The simple reason for having a tee time landing page is that your homepage is designed with a more general purpose in mind including membership, societies, functions etc. It is likely to be an overview of your whole venue and is typically loaded with links and navigation to other areas of your website. A landing page helps convert paid and organic traffic into profitable direct bookings, and is a great tool to use when marketing tee times at your venue as it can allow you to highlight special offers etc
I cannot stress enough the importance of having a mobile responsive homepage. The average person will experience some serious stress when a mobile loading delay hits, and even more if they have to pinch and pull on a mobile device to book a tee time. Some say it is even more stressful than a shank off the first tee (we've all been there, some of us more than once!).
So why is this mobile responsive stuff so important? Well our lives are now always on, everything is on demand and that means we want everything instantly. Hungry and don't fancy cooking, there's an app for that. In fact there are multiple apps for that! This leads to the consumer expecting the perfect user experience for what ever they are doing online, and if they don't get it, golfer or not, this can lead to them not buying what they were looking for i.e. a tee time.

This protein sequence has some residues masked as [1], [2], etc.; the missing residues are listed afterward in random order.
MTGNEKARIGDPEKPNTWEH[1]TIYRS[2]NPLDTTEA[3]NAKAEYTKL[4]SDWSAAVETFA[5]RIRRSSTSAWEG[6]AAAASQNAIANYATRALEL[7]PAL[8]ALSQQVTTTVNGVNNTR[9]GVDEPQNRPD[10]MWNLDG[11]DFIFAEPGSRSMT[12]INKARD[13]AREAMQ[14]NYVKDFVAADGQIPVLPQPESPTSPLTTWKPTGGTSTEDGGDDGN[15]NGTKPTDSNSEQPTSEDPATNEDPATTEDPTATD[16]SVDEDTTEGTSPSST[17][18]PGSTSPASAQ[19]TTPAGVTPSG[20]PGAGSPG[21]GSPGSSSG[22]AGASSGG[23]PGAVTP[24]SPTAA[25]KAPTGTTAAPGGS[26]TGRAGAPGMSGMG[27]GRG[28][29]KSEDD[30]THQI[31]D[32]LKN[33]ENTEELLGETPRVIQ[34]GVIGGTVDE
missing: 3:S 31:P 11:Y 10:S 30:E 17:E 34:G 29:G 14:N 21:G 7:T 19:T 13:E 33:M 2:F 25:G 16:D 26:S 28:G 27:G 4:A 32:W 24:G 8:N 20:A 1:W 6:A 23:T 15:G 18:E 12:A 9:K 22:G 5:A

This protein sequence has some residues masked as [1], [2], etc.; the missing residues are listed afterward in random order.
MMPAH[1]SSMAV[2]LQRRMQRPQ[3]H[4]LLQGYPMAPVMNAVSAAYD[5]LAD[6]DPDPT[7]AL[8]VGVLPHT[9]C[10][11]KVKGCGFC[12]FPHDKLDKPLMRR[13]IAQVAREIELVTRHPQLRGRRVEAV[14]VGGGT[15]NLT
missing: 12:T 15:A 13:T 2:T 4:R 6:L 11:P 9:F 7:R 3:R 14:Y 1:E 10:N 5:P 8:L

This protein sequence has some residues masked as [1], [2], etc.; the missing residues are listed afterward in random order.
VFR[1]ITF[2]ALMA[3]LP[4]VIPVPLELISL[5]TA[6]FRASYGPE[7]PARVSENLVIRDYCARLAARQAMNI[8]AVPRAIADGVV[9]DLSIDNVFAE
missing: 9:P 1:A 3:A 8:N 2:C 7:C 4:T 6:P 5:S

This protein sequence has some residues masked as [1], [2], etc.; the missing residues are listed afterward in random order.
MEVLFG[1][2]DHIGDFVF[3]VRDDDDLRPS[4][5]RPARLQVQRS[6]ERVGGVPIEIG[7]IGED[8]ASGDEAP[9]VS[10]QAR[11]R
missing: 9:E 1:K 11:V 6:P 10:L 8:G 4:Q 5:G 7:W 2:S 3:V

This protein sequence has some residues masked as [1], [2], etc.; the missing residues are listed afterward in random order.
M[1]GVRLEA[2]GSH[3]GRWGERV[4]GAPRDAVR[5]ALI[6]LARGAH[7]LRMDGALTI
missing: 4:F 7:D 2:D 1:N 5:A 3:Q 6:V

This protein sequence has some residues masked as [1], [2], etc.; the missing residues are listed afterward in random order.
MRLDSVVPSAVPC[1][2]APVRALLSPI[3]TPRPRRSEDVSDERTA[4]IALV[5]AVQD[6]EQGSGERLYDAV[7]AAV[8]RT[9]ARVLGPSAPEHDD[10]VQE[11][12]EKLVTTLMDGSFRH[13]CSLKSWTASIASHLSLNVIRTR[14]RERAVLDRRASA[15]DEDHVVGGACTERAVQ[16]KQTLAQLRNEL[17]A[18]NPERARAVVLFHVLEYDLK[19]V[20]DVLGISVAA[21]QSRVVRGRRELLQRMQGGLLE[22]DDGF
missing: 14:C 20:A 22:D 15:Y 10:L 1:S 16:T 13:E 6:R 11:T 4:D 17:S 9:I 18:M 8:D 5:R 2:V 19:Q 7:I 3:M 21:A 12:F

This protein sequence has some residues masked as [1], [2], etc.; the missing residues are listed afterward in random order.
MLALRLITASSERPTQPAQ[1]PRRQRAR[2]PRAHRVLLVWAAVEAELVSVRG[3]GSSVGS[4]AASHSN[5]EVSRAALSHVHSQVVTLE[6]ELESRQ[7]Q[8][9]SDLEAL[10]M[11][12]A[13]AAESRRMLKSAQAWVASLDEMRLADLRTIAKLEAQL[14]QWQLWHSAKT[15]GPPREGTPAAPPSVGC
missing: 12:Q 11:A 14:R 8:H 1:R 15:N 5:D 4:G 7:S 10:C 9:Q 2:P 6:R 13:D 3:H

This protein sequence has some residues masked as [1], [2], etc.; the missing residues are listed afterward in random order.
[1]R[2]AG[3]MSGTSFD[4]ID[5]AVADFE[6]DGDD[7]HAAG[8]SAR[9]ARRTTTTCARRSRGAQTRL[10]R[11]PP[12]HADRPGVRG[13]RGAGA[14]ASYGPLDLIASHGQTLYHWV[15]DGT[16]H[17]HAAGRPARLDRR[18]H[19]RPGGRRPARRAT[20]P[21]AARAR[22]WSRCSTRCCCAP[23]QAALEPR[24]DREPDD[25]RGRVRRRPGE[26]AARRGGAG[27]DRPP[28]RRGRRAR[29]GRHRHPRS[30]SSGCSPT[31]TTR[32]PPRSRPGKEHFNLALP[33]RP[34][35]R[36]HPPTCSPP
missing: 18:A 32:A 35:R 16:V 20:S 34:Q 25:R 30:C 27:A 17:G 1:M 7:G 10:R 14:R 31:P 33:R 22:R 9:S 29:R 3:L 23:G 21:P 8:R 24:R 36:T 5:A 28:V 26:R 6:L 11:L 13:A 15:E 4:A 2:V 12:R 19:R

How does this affect a landing page for tee times?
Firstly, the page should be simple, the less the golfer needs to do the better. i.e. a button saying 'book a tee time' with an image of your signature golf hole on is perfect. It is worth noting at this point that most of our decisions are based on emotion, so make sure you use great creative images and wording that will make a golfer want to hit the fairways (and in the process purchase a tee time from you).
When designing a landing page for booking tee times make sure you ask yourself what your customers needs are. For me its the thought of hitting it 300 yards down the middle of a striped fairway with the sun on my back, with the promise of a cool beer in the clubhouse. The solution is a picture of a golf course with the sun out and a welcoming 19th hole in the distance.
It is also important to remember that golfers are social creatures, so use some social proof. Use Golfshake or Google reviews. The stats say that nearly 70% of customers who purchase something online will look at a review beforehand... make it easy for them, and choose the reviews the potential customer sees by adding them to your landing page.
Your 'call to action' (CTA) is also really important. Book a tee time is great, but perhaps add that the 'best prices are available direct' or 'book a tee time now' to create some urgency. Also, is the CTA big and vibrant enough? You should never have to search where to book!